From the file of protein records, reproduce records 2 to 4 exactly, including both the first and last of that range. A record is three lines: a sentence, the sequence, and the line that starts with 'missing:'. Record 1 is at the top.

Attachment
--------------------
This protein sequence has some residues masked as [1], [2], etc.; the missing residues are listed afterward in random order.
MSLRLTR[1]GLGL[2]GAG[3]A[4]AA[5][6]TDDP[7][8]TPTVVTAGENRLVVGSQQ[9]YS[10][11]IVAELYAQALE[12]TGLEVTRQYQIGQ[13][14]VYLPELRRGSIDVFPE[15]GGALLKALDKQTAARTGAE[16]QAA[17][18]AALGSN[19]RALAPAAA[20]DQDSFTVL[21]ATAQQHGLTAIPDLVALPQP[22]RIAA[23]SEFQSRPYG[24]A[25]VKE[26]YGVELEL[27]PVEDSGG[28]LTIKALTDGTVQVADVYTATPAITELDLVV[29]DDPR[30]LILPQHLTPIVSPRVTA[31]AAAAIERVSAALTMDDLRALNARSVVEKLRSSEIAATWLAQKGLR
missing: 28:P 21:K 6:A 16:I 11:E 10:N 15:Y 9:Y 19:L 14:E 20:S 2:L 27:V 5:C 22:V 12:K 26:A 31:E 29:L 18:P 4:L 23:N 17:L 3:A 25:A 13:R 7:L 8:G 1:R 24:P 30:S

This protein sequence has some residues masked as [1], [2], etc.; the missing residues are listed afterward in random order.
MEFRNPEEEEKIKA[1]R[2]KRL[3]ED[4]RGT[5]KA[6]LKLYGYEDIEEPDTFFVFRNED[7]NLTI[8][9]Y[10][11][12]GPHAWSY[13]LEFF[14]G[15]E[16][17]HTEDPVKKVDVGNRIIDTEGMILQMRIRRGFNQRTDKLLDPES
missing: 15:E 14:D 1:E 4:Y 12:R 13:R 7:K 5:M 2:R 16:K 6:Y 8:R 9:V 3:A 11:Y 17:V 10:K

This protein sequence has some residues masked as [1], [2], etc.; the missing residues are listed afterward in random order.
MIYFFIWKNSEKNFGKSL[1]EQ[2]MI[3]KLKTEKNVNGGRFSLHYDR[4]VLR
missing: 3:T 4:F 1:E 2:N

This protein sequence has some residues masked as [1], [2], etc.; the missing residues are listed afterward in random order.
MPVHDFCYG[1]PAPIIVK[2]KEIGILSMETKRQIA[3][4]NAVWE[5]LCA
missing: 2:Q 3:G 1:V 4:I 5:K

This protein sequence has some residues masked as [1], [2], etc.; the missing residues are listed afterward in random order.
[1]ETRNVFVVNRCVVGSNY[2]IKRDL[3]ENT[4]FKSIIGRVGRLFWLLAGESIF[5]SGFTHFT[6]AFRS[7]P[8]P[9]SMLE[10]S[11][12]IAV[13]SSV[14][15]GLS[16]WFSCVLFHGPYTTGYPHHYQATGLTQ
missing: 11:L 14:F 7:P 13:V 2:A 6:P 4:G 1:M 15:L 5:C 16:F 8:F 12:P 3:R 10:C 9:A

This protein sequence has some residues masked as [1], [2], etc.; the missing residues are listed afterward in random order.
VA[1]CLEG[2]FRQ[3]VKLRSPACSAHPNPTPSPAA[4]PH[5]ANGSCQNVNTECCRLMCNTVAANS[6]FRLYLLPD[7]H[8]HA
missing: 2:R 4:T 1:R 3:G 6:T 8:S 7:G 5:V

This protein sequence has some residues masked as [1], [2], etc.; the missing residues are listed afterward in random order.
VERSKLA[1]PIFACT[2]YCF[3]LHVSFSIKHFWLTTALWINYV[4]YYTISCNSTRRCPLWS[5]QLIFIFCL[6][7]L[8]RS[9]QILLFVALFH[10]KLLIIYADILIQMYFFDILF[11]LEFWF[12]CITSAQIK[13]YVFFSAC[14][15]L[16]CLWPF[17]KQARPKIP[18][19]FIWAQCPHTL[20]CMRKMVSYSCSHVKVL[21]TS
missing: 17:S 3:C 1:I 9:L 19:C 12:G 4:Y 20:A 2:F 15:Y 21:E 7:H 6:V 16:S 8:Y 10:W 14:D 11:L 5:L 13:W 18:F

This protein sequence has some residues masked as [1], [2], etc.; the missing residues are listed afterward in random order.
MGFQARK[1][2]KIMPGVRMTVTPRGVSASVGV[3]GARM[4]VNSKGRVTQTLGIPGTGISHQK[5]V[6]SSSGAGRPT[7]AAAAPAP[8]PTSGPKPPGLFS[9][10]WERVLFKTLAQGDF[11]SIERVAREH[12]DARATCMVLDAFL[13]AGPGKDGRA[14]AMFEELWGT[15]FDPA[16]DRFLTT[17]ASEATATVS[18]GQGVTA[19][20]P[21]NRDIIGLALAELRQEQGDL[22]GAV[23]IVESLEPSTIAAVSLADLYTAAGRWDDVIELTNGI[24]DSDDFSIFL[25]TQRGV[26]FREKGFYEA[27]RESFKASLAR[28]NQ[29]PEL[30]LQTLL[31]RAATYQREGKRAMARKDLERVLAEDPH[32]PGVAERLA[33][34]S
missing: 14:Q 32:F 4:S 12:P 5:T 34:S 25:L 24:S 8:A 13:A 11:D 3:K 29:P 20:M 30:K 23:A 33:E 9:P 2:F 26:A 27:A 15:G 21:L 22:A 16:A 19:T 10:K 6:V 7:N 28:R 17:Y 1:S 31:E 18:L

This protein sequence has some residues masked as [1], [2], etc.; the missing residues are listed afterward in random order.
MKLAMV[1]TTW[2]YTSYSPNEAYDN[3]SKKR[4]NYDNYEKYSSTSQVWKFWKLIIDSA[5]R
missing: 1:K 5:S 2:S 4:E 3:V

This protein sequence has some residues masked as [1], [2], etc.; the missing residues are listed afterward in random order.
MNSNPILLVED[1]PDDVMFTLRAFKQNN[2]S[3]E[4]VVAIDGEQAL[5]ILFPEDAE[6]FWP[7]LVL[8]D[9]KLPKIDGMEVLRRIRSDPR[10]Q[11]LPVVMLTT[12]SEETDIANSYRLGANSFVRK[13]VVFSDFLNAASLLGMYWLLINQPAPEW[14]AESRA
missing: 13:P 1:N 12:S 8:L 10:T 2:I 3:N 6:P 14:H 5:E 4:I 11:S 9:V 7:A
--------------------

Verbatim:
This protein sequence has some residues masked as [1], [2], etc.; the missing residues are listed afterward in random order.
MEFRNPEEEEKIKA[1]R[2]KRL[3]ED[4]RGT[5]KA[6]LKLYGYEDIEEPDTFFVFRNED[7]NLTI[8][9]Y[10][11][12]GPHAWSY[13]LEFF[14]G[15]E[16][17]HTEDPVKKVDVGNRIIDTEGMILQMRIRRGFNQRTDKLLDPES
missing: 15:E 14:D 1:E 4:Y 12:R 13:R 7:K 5:M 2:R 16:K 6:Y 8:R 9:V 3:A 11:Y 17:V 10:K

This protein sequence has some residues masked as [1], [2], etc.; the missing residues are listed afterward in random order.
MIYFFIWKNSEKNFGKSL[1]EQ[2]MI[3]KLKTEKNVNGGRFSLHYDR[4]VLR
missing: 3:T 4:F 1:E 2:N

This protein sequence has some residues masked as [1], [2], etc.; the missing residues are listed afterward in random order.
MPVHDFCYG[1]PAPIIVK[2]KEIGILSMETKRQIA[3][4]NAVWE[5]LCA
missing: 2:Q 3:G 1:V 4:I 5:K